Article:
This article was originally published on Forbes.
Covid-19 has upended our lives, and there is hardly an industry that has not been shaken by the pandemic. Services from health care to education are being delivered virtually. However, we are not at a point where food, clothing, raw material, health care supplies, etc. can be experienced “remotely.” As a result, supply chains are being stretched, strained and broken in unprecedented fashion. Failure to address critical supply chain issues promptly could exacerbate this situation, causing extreme food shortage and increased global conflict.
This is the first time in recent decades that supply chain disruption has taken place on a global scale, and enterprises need to rise to the occasion. In a future where trade wars, nationalism and preference for domestic manufacturing could become the norm, companies need to adapt quickly and re-architect their supply chains to ensure minimal disruption and loss of economic value.
How Should Companies Address The Challenge?
As complex as this sounds in theory, reality is even more complicated, and the effort needed to implement technologies to redesign supply chains is not trivial. Digital transformation of supply chains is still in relatively early stages and is no longer a “nice to have” capability. The next generation of winning companies will be defined by their supply chain innovation as much as product innovation. An analogy can be made to the role of a CISO (chief information security officer), who was considered optional not too long ago, but has grown to be a critical member of the executive team. Similarly, in less than a decade, I predict chief supply chain officer will be a specialized role companies will create.
Digital transformation of supply chains involves integration between multiple disjointed systems: application programming interface (API) and electronic data interchange (EDI) systems, third party packing, shipping and logistics software, order management, inventory management, supplier relationship management, global trade and compliance management, to name a few. Merely digitizing these processes is not the solution.
Predictions And Recommendations For Supply Chain Technology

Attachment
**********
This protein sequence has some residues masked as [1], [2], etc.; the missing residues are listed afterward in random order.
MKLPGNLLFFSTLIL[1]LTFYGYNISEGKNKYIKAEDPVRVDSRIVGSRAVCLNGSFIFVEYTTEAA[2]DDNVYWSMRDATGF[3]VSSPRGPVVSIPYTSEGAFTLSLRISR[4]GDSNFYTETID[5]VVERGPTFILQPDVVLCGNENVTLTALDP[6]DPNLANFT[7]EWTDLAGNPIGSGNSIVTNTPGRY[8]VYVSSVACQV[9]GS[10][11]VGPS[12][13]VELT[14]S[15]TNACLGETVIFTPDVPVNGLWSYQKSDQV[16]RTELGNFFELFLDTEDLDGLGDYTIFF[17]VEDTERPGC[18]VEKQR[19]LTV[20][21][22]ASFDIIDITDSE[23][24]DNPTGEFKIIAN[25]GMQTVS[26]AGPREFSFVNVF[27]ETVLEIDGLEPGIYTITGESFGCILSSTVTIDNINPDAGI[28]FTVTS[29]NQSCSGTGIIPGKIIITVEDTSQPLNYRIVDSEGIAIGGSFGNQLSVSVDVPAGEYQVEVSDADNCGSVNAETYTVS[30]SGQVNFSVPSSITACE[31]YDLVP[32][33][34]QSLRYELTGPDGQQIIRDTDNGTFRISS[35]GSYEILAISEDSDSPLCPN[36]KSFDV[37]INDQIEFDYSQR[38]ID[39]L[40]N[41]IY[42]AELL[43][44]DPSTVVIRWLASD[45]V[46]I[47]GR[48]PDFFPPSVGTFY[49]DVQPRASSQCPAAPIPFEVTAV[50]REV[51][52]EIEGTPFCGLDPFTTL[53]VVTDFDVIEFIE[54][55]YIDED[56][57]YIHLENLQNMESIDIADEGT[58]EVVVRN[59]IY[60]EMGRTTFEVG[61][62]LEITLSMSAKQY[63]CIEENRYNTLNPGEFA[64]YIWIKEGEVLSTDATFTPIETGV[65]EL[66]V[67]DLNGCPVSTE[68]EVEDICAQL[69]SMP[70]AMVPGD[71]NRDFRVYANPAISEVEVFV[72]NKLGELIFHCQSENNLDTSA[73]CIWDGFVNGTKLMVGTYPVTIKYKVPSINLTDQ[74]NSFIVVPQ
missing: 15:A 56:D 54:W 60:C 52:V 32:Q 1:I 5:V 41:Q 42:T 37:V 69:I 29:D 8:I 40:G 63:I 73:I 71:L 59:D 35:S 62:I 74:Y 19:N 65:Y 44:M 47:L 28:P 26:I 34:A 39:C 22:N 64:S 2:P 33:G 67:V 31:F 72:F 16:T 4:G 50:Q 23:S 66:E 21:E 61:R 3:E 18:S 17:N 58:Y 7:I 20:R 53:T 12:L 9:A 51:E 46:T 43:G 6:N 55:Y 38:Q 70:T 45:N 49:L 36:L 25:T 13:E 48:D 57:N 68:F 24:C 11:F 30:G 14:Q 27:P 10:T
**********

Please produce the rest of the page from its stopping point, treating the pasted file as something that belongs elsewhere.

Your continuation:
To build robust and scalable supply chains of the future, companies must prioritize supply chain resilience, compliance, risk management and reduction of waste/fraud through technologies such as automation, AI, blockchain and data analytics. AI and robotic process automation are increasingly expected to drive the procurement and planning phases of supply chains, and will enable companies to look for inherent supply chain risks, such as delays, noncompliance and lack of transparency. As Thomson Reuters notes, data analytics can improve the efficiency of supply chains by “validating data; detecting anomalies; benchmarking operations; allowing for mobile reporting and visibility into global logistics’ offering real-time route optimization, improved demand forecasts, and inventory management.” Broader acceptance of blockchain will allow supply chains to become more transparent and informed. Blockchain can be a breakthrough in centralizing supply chain data and simplifying the intricate web of relationships between suppliers, customers, exchanges and carriers.
Incorporating these technologies and increasing real-time visibility in supply chains are critical. In addition, supply chain technologies specific to end markets such as food, health care, manufacturing and e-commerce will continue to gain traction as enterprises look for customized solutions that cater to their industry.
I believe these kinds of technologies will drive investments, mergers and acquisitions, and innovation in supply chain technology in the coming years.
Fortunately, many technology companies have solutions to address each of the above requirements. From companies that provide end-to-end diversified platforms for supply chains, to those that are leaders in niche solutions, such as compliance and risk management, there are many options for enterprises to devise the next generation supply chain. The question is, how fast will enterprises move to redesign their supply chains using these exciting technologies?
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